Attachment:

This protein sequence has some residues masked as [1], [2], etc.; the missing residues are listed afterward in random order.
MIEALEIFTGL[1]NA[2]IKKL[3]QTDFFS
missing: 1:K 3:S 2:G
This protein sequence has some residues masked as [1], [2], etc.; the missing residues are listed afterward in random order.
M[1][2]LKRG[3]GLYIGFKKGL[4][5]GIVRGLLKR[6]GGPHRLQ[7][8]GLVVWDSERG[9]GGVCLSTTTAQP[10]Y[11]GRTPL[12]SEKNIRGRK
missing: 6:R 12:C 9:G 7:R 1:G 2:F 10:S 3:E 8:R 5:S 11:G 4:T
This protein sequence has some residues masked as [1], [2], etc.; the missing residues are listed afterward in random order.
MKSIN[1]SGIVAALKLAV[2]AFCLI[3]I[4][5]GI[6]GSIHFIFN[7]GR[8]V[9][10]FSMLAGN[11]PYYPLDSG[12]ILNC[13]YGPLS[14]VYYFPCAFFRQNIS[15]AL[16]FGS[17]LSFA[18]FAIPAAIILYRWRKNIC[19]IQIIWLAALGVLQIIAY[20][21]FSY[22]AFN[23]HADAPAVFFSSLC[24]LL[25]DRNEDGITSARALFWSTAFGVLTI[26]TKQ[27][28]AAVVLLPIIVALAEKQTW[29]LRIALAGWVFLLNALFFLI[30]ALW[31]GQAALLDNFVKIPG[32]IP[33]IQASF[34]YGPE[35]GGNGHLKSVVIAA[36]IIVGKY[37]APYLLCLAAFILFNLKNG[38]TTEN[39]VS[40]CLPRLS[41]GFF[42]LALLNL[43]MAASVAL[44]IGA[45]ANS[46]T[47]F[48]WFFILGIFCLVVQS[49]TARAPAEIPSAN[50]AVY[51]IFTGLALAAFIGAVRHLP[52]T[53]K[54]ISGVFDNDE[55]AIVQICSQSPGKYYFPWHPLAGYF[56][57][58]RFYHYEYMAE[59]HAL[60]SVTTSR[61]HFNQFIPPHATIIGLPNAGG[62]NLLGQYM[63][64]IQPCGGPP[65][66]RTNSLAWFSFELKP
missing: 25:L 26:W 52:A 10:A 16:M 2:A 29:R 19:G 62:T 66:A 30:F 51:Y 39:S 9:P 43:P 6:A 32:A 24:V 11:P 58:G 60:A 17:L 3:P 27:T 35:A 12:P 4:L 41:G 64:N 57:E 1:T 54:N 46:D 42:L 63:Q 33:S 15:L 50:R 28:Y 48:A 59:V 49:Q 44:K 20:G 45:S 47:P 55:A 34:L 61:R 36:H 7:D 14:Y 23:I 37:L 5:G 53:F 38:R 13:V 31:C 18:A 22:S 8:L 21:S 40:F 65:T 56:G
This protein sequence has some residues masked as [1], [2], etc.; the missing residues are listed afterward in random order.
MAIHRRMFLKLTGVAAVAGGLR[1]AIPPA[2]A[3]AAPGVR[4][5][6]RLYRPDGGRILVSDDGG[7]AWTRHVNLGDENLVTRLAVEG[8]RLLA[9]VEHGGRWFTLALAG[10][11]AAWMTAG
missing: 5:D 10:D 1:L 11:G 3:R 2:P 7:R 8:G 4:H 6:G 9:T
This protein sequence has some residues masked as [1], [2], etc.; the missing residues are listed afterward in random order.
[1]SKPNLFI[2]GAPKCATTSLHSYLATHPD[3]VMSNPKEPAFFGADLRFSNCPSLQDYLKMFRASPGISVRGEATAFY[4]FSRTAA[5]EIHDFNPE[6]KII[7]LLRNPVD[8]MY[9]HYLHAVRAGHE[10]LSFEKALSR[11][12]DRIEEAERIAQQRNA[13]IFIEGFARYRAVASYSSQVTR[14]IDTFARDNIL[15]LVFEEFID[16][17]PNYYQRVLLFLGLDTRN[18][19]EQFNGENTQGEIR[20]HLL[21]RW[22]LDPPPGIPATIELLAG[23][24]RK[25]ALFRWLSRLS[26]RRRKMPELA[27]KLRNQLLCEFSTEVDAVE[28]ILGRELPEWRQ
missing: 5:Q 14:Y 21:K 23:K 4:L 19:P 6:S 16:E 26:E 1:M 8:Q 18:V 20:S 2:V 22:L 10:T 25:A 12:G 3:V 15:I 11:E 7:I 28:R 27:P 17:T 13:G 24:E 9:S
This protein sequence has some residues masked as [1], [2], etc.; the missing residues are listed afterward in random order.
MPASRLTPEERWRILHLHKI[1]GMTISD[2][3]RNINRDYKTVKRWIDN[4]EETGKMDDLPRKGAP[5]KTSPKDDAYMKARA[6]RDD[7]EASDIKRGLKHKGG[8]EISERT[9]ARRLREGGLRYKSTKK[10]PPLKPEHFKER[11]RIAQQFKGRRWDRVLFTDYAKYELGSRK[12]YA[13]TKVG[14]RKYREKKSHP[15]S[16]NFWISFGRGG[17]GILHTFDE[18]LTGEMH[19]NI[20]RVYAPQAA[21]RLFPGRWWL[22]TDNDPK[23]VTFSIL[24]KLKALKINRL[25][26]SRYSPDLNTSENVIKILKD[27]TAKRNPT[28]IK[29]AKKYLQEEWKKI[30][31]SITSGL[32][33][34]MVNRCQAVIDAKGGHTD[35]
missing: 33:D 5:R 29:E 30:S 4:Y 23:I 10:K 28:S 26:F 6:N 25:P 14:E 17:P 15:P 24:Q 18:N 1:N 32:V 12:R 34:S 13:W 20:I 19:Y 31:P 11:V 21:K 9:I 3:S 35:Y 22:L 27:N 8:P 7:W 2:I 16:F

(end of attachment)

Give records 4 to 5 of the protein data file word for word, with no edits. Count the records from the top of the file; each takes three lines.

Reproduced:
This protein sequence has some residues masked as [1], [2], etc.; the missing residues are listed afterward in random order.
MAIHRRMFLKLTGVAAVAGGLR[1]AIPPA[2]A[3]AAPGVR[4][5][6]RLYRPDGGRILVSDDGG[7]AWTRHVNLGDENLVTRLAVEG[8]RLLA[9]VEHGGRWFTLALAG[10][11]AAWMTAG
missing: 5:D 10:D 1:L 11:G 3:R 2:P 7:R 8:G 4:H 6:G 9:T
This protein sequence has some residues masked as [1], [2], etc.; the missing residues are listed afterward in random order.
[1]SKPNLFI[2]GAPKCATTSLHSYLATHPD[3]VMSNPKEPAFFGADLRFSNCPSLQDYLKMFRASPGISVRGEATAFY[4]FSRTAA[5]EIHDFNPE[6]KII[7]LLRNPVD[8]MY[9]HYLHAVRAGHE[10]LSFEKALSR[11][12]DRIEEAERIAQQRNA[13]IFIEGFARYRAVASYSSQVTR[14]IDTFARDNIL[15]LVFEEFID[16][17]PNYYQRVLLFLGLDTRN[18][19]EQFNGENTQGEIR[20]HLL[21]RW[22]LDPPPGIPATIELLAG[23][24]RK[25]ALFRWLSRLS[26]RRRKMPELA[27]KLRNQLLCEFSTEVDAVE[28]ILGRELPEWRQ
missing: 5:Q 14:Y 21:K 23:K 4:L 19:P 6:S 16:E 26:E 1:M 8:Q 18:V 20:S 2:V 22:L 10:T 25:A 12:G 3:V 15:I 11:E 7:I 28:R 27:P 17:T 13:G 24:E 9:S